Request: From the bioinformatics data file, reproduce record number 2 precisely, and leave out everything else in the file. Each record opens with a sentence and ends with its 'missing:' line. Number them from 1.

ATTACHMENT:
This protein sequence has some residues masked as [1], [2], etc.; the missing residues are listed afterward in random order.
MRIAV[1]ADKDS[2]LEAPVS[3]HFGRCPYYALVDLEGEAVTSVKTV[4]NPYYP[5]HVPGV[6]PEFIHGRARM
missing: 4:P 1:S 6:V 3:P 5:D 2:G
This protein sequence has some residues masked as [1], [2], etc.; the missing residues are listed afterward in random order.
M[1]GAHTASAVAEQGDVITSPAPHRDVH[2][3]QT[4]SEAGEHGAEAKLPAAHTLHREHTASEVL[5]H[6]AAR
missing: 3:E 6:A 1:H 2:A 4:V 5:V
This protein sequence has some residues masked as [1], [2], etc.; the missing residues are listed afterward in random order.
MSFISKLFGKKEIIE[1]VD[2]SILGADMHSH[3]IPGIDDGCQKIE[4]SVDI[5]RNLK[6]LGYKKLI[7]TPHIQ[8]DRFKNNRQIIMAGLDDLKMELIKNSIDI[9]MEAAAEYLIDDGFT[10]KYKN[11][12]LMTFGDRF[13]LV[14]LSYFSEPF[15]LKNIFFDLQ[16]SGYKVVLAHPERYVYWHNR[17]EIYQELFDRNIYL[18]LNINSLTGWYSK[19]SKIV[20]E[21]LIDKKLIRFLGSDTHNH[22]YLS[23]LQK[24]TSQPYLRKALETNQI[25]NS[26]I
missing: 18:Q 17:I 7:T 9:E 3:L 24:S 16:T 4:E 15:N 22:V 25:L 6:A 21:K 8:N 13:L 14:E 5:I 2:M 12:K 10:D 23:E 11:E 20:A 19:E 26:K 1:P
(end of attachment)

This protein sequence has some residues masked as [1], [2], etc.; the missing residues are listed afterward in random order.
M[1]GAHTASAVAEQGDVITSPAPHRDVH[2][3]QT[4]SEAGEHGAEAKLPAAHTLHREHTASEVL[5]H[6]AAR
missing: 3:E 6:A 1:H 2:A 4:V 5:V